Certainly every country needs economic growth and the creation of wealth, and the extension of these to each citizen, without exclusion.  But the creation of this wealth must always be at the service of the common good, and not only for the benefit of a few.  On this point we must be clear.  For “the worship of the ancient golden calf (cf. Ex 32:1-35) has returned in a new and ruthless guise in the idolatry of money and the dictatorship of an impersonal economy lacking a truly human purpose” (Evangelii Gaudium, 55).  Those charged with promoting economic development have the responsibility of ensuring that it always has a human face.  They have in their hands the possibility of providing employment for many persons and in this way of giving hope to many families.  Work is a right and it bestows dignity.  Putting bread on the table, putting a roof over the heads of one’s children, giving them health and an education – these are essential for human dignity, and business men and women, politicians, economists, must feel challenged in this regard.  I ask them not to yield to an economic model which is idolatrous, which needs to sacrifice human lives on the altar of money and profit.  In economics, in business and in politics, what counts first and foremost is the human person and the environment in which he or she lives.

Paraguay is rightly known throughout the world for being the place where the Reductions began.  These were among the most significant experiences of evangelization and social organization in history.  There the Gospel was the soul and the life of communities which did not know hunger, unemployment, illiteracy or oppression.  This historical experience shows us that, today too, a more humane society is possible.  Where there is love of people and a willingness to serve them, it is possible to create the conditions necessary for everyone to have access to basic goods, so that no one goes without.

Dear friends, it is a great pleasure to see the number and variety of associations sharing in the creation of an ever more prosperous Paraguay.  I see you as a great symphony, each one with his or her own specificity and richness, yet all working together towards a harmonious end.  That is what counts.

Love your country, your fellow citizens, and, above all, love the poor.  In this way, you will bear witness before the world that another model of development is possible.  I am convinced that you possess the greatest strength of all: your humanity, your faith, your love.

I ask Our Lady of Caacupé, our Mother, to watch over you and protect you, and to encourage you in all your efforts.  God bless you.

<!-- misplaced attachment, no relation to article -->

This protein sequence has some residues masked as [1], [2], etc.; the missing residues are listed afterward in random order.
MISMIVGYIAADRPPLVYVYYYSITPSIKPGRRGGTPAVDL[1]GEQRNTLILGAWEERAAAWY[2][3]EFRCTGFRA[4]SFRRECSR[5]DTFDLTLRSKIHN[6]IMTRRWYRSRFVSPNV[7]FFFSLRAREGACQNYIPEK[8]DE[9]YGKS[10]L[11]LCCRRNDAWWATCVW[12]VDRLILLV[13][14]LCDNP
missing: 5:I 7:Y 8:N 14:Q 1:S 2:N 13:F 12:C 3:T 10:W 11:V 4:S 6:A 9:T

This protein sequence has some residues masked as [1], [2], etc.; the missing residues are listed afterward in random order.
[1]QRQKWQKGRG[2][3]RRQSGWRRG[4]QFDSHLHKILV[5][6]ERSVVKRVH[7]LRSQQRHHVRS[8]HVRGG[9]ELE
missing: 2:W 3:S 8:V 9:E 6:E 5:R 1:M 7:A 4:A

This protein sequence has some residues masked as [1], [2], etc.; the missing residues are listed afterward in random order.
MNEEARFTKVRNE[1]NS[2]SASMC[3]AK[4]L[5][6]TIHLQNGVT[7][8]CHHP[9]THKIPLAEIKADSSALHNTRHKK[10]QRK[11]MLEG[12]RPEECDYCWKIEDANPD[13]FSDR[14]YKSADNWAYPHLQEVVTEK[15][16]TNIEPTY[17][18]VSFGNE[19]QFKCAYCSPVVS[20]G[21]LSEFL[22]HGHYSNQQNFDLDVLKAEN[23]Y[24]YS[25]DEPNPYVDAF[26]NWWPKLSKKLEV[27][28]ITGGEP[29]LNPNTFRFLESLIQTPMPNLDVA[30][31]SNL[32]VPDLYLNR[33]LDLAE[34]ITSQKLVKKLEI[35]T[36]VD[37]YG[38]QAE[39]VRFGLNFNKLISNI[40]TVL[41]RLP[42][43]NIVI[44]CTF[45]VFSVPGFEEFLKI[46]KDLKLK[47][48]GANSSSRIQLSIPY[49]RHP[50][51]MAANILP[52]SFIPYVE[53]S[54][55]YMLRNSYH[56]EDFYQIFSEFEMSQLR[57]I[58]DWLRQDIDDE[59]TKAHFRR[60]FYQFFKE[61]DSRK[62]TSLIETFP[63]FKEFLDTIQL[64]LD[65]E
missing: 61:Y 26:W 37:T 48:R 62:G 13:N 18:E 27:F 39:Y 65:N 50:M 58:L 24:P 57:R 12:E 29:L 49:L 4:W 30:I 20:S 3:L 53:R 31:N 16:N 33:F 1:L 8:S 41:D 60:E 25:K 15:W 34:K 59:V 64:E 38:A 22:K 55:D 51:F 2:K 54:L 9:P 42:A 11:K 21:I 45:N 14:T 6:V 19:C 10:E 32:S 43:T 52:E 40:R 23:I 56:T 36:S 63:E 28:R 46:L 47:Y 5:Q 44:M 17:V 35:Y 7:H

12 July, Asunción (Paraguay): Homily at Ñu Guazú field 

“The Lord will shower down blessings, and our land will yield its increase”.  These are the words of the Psalm.  We are invited to celebrate this mysterious communion between God and his People, between God and us.  The rain is a sign of his presence, in the earth tilled by our hands.  It reminds us that our communion with God always brings forth fruit, always gives life.  This confidence is born of faith, from knowing that we depend on grace, which will always transform and nourish our land.

It is a confidence which is learned, which is taught.  A confidence nurtured within a community, in the life of a family.  A confidence which radiates from the faces of all those people who encourage us to follow Jesus, to be disciples of the One who can never deceive.  A disciple knows that he or she is called to have this confidence; we feel Jesus’s invitation to be his friend, to share his lot, his very life.  “No longer do I call you servants… but I have called you friends, for all that I have heard from my Father I have made known to you”.  The disciples are those who learn how to dwell in the confidence born of friendship.

The Gospel speaks to us of this kind of discipleship.  It shows us the identity card of the Christian.  Our calling card, our credentials.

Jesus calls his disciples and sends them out, giving them clear and precise instructions.  He challenges them to take on a whole range of attitudes and ways of acting.  Sometimes these can strike us as exaggerated or even absurd.  It would be easier to interpret these attitudes symbolically or “spiritually”.  But Jesus is quite precise, very clear.  He doesn’t tell them simply to do whatever they think they can.

Let us think about some of these attitudes: “Take nothing for the journey except a staff; no bread, no bag, no money…”  “When you enter a house, stay there until you leave the place”.  All this might seem quite unrealistic.